Blue Angels News

Blue Angels: Fallen pilot honored near Smyrna crash site




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An outpouring of sympathy continues to flow this morning following the tragic death of a U.S. Navy Blue Angel pilot, whose jet crashed Thursday while preparing for the Great Tennessee Airshow.

In Smyrna, residents lit their front porches up overnight with blue lights in honor of the pilot on the heels of a late Thursday night vigil
attended by hundreds of somber locals. Pilot Marine Capt. Jeff
Kuss was killed Thursday when his jet crashed at 3:01 p.m. near
the Smyrna Airport, a U.S. official told the Associated Press.

“Blue light is on from our porch tonight,” local Angela Peay-Elzey wrote on a group Facebook page, after a fellow resident suggested the tribute.

In
Nashville, city officials announced the Metro Courthouse and Korean
Veterans Memorial Bridge will be lit up with blue and yellow lights
after dusk Friday. Mayor Megan Barry also expressed sadness over the pilot’s death.

Smyrna resident Jeremy Cates, who attended the vigil, said he was shocked by the death, but not the community response.

“This
community has always been that way,” Cates said. “Everybody always
comes together to help out. I am very proud of the response of the
police and fire departments.”
Kuss and five of his colleagues in
matching blue jets practiced for the airshow this weekend and flew over
downtown Nashville just hours before the crash.

The fatal crash was the first in nearly a decade involving the Navy’s
acrobatic performance jets, whose flights are meant to showcase pride
in the military. Local and federal investigators rushed to the scene
looking for the cause of the crash as the community mourned the
32-year-old pilot, husband and father of two.
 
On Friday morning,
about 10 Tennessee Highway Patrol officers guarded the site where the
plane went down as the crash investigation continued. A Federal Aviation
Administration spokeswoman said Friday that agency was not involved in
the investigation and that the crash was being investigated by the U.S.
Navy.

“We’re assisting our local, state and federal counterparts
so the scene can maintain its integrity,” THP Sgt. Travis Plotzer said
from the scene Friday.

Although law enforcement had no issues
overnight, Plotzer said officers plan to secure the site through the
remainder of the day.

Although the Blue Angles will no longer
perform, as of late Thursday night the Smyrna Great Tennessee Air Show
slated this weekend was scheduled to continue despite the fatal crash.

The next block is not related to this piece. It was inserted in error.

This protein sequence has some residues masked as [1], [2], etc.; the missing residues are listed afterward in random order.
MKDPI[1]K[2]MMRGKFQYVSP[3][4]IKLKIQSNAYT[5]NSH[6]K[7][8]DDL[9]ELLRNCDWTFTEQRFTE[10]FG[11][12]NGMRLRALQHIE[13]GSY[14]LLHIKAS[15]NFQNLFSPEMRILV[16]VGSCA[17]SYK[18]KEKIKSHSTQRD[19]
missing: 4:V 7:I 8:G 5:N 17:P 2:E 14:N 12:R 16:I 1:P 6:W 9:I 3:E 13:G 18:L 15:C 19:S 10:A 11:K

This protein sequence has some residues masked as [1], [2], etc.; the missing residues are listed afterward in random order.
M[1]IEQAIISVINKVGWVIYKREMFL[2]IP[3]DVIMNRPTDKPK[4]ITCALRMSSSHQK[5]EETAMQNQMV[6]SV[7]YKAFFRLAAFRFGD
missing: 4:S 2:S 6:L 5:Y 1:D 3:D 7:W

Steve Fiebing,
a deputy public affairs officer for the Naval Air Forces, said it was
not immediately known when the other Blue Angel pilots planned to depart
Smyrna.

“The team is still there and there are a number of
administrative things they have to take care of,” Fiebing said
mid-Friday morning. “The squadron does a safety investigation and
investigators are also still en route. They will likely remain there for
a while. It could be today, but I don’t know yet. Every situation is
different.”

The jet crashed about 100 yards from the grounds of the Historic Sam Davis Home and Plantation.
The nonprofit organization posted on its website and Facebook page
Friday that the home would be closed until further notice due to unsafe
conditions on the grounds and the investigation into the crash.

On
Friday, a make-shift memorial composed of American flags, toy
airplanes, teddy bears and notes were placed at the gate of Lee Victory
Park on Sam Ridley Parkway located across the street from the airport.

“For Captain Kuss and his family. Thank you. Semper Fi,” one note read.

Another read: “Thank you for being a hero. Thank you, thank you, thank you. God bless you and rest in peace.”

Symrna
resident Taylor Loyal, who attended the late night vigil at Smyrna’s
Lee Victory Park., said her normally bustling neighborhood is now
uncomfortably quiet.

“In my neighborhood, there are almost always
planes flying over us,” said Loyal. “And this week, we’ve rushed out
into the yard anytime we heard something. And (Thursday), we stood in
the street with our jaws wide open, looking up excited.”

On Thursday afternoon after the crash, he said he pulled over as police cars and fire trucks and ambulances rushed by.

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